50 Horror Movies That Haven't Been Remade... Yet

The People Under The Stairs (1991)

Original Version: Wes Craven does home invasion, except this time it's a young kid from the ghetto invading the house of a family of nutters.

When Fool (Brandon Adams) breaks into the home of his family's landlords, he ends up trapped there - and discovering it's more of a circus funhouse than an actually home.

The Remake: Chan-wook Park did wonders in Oldboy ’s early ‘captivity’ scenes.

We’d love to see what he’d do with a house like the one in People Under The Stairs.

The Pit (1981)

Original Version: Canadian horror flick about a 12-year-old boy who discovers a pit in the forest that's home to four creepy monsters called Tra-la-logs.

The mean-spirited ending has to be seen to be believed.

The Remake: Relocates the action to London, where a pit in Regent’s Park starts devouring vagrants.

Roadgames (1981)

Original Version: Jamie Lee Curtis is likeable doing her eighties wise-cracking thing and Stacy Keach brings new meaning to the term 'craggy' as the truck driver who picks her up on the road.

The ensuing cat-and-mouse thrills are Grindhouse at its best - Roadgames is dark and visually gorgeous, with admirably lofty ambitions.

The Remake: Director Mark Tonderai pretty much already updated Roadgames for modern day with Hush , which means a remake proper is unlikely.

Still, a stunt-filled, post -Fast & Furious version would be awesome.

Basket Case (1982)

Original Version: Micro-budget horror about Siamese twin brothers who were separated as children. One of the brothers is a deformed monstrosity who lives in a basket. Naturally.

It spawned two sequels, both of which were the very definition of dreadful.

The Remake: Basket Case is B-movie to the max, so a remake would have to play it for laughs.

We’re thinking The Muppets vs Basket Case – Kermit attempts to track down the scary Basket Case, who's making a bad name for puppets by killing people. Can a song about being misunderstood fix things?

The Lost Boys (1987)

Original Version: Easily one of the coolest vampire flicks ever made.

Two brothers move to California, where a gang of vampires have turned Santa Carla into their own personal playground.

The Remake: Trying to remake The Lost Boys would be like trying to remake The Goonies . Even the official Boys sequels couldn’t recapture the magic.

That said, we wouldn’t be surprised if some studio type decided to jump on the Twilight bandwagon for a ‘teen market’ vampire flick. Be afraid. Be very afraid.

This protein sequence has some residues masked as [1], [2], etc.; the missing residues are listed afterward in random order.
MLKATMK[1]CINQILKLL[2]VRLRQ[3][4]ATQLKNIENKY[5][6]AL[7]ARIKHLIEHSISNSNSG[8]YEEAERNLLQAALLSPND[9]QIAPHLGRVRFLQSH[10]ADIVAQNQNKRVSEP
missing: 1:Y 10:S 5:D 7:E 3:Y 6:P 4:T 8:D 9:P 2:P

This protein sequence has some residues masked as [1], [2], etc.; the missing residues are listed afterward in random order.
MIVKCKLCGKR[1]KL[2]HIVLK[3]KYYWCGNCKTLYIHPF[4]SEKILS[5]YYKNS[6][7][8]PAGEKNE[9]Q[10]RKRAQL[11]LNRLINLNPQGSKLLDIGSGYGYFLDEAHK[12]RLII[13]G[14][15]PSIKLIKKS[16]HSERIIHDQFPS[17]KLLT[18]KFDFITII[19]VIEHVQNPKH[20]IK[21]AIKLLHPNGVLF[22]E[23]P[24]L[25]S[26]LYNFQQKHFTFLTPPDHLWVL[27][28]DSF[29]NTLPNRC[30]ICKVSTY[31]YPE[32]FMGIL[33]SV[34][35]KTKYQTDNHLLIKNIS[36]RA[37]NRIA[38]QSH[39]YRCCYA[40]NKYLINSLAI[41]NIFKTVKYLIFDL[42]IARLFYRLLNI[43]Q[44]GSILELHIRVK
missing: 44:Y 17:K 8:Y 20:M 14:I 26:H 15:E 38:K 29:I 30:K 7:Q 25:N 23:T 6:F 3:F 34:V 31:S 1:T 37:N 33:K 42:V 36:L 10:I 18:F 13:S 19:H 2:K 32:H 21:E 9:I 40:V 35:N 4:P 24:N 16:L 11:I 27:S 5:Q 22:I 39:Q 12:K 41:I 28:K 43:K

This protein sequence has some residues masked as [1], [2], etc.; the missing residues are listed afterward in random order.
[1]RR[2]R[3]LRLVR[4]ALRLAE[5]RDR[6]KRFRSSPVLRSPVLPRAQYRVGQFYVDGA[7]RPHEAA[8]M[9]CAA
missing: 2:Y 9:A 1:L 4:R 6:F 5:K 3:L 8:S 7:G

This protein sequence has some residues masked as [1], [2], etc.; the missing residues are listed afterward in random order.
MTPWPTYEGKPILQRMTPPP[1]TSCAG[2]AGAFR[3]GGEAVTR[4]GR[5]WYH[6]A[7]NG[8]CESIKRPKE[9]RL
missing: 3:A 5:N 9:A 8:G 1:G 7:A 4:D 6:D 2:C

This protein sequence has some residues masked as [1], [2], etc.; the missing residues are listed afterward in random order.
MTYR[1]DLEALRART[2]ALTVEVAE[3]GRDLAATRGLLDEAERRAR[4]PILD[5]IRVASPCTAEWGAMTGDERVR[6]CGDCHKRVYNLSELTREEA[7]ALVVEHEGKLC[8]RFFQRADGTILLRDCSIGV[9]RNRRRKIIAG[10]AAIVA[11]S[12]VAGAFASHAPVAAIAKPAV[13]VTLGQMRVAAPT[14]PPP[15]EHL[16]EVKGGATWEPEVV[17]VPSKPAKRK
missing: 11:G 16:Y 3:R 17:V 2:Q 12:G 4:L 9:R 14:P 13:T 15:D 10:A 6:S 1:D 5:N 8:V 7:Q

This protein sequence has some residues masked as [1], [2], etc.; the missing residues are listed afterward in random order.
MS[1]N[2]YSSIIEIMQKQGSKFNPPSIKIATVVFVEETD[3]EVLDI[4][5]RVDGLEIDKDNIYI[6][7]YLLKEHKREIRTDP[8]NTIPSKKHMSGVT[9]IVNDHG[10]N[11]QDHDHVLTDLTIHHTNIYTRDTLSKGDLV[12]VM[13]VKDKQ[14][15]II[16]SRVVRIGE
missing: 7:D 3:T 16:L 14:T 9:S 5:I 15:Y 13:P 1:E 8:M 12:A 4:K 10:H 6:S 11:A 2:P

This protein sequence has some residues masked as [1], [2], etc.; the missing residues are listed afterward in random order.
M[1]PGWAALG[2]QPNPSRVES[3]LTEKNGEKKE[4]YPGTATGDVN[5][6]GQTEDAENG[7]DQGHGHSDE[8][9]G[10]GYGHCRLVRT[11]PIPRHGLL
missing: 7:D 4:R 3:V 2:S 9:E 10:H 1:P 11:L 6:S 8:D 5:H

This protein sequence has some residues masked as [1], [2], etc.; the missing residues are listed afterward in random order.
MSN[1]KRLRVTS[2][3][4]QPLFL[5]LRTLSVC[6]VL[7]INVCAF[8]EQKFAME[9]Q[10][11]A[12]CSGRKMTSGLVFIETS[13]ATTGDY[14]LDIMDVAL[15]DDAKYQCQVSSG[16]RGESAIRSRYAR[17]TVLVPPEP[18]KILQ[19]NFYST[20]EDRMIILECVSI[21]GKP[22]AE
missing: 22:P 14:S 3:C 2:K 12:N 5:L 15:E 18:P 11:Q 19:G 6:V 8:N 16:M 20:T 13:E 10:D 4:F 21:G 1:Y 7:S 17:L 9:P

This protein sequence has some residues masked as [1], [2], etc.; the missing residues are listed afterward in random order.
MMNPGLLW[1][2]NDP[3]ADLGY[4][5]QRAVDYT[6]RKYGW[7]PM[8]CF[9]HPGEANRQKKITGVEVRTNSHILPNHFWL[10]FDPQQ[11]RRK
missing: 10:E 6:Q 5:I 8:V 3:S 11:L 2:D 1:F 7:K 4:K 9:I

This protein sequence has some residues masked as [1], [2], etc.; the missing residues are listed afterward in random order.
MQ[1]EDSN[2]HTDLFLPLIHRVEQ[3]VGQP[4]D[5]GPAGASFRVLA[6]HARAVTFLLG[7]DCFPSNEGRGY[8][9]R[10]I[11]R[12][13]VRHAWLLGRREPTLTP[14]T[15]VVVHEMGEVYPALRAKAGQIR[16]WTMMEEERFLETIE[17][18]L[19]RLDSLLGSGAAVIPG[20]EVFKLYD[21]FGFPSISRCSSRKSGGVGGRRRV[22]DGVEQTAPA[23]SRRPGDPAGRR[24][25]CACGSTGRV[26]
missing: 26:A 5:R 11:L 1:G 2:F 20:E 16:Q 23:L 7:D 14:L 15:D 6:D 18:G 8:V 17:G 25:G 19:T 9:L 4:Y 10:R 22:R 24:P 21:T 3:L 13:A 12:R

Pumpkinhead (1988)

Original Version: Dated but still imminently watchable revenge-demon-horror.

Much of its watchability is thanks to Lance Henriksen. He plays a grieving father who calls on a demon - that would be Pumpkinhead - to get revenge on the teenagers who killed his little boy. Bloody and atmospheric.

The Remake: A gothic horror that sticks to the Pumpkinhead formula and plays it dead straight.

With a little help from that terrifying demon, this should be scary, moody and gory as hell.

Night Of The Comet (1984)

Original Version: Unlike any zombie film you've ever seen, Night Of The Comet is a weird genre-blend of sci-fi, teen flick and horror.

When a passing comet covers the Earth in a misty red aura, exposed humans collapse into dust while the dead are re-animated. A band of unaffected humans are left to fend for themselves.

The Remake: If John Hughes were still alive, this is exactly the kind of horror film he'd make.

In lieu of Hughes, get Emma Stone to reunite with her Easy A director Will Gluck for a knowing but bloody zombie epic.

Sleepaway Camp (1983)

Original Version: Cheap and twisted slasher flick in the Friday The 13th mould. When shy teen Angela is sent off to summer camp, her fellow campers end up killed in horribly inventive ways. Is Angela next?

Meanwhile, flashbacks fill us in on Angela's unusual upbringing…

The Remake: Sleepaway Camp is just begging for a remake - if only because its final twist is so deliciously sinister.

Everything that comes before that moment is ropey enough to warrant a second go.

We say get Cabin In The Woods director Drew Goddard on the case…

The Stuff (1985)

Original Version: Pleasingly gooey horror spoof about a mysterious new wonder-food that has no calories and tastes even better than ice cream.

There's got to be a catch though, right? Turns out people aren't so much eating The Stuff as it's eating them - from the inside out.

The Remake: A GM nightmare in which a malicious food company targets candy-loving children, who are turned into zombies when they devour said company’s products.

John Waters is just begging to direct this.

Killer Party (1986)

Original Version: Obscure sorority slasher in which pledge Vivia (Sherry Willis-Burch) has to play a prank at a party in order to get a place at a sorority.

What sounds like a typical slasher is actually just about as much fun as you can have with an '80s horror - not least in the surprising third act.

The Remake: The cheesy '80s setting is integral to the fun of Killer Party , so the remake should be a 'period' slasher set in the mid-80s – with all the big hair and shoulder-pads that era loved so much. Let's get Ti West to do this one.

Josh Winning has worn a lot of hats over the years. Contributing Editor at Total Film, writer for SFX, and senior film writer at the Radio Times. Josh has also penned a novel about mysteries and monsters, is the co-host of a movie podcast, and has a library of pretty phenomenal stories from visiting some of the biggest TV and film sets in the world. He would also like you to know that he "lives for cat videos..." Don't we all, Josh. Don't we all.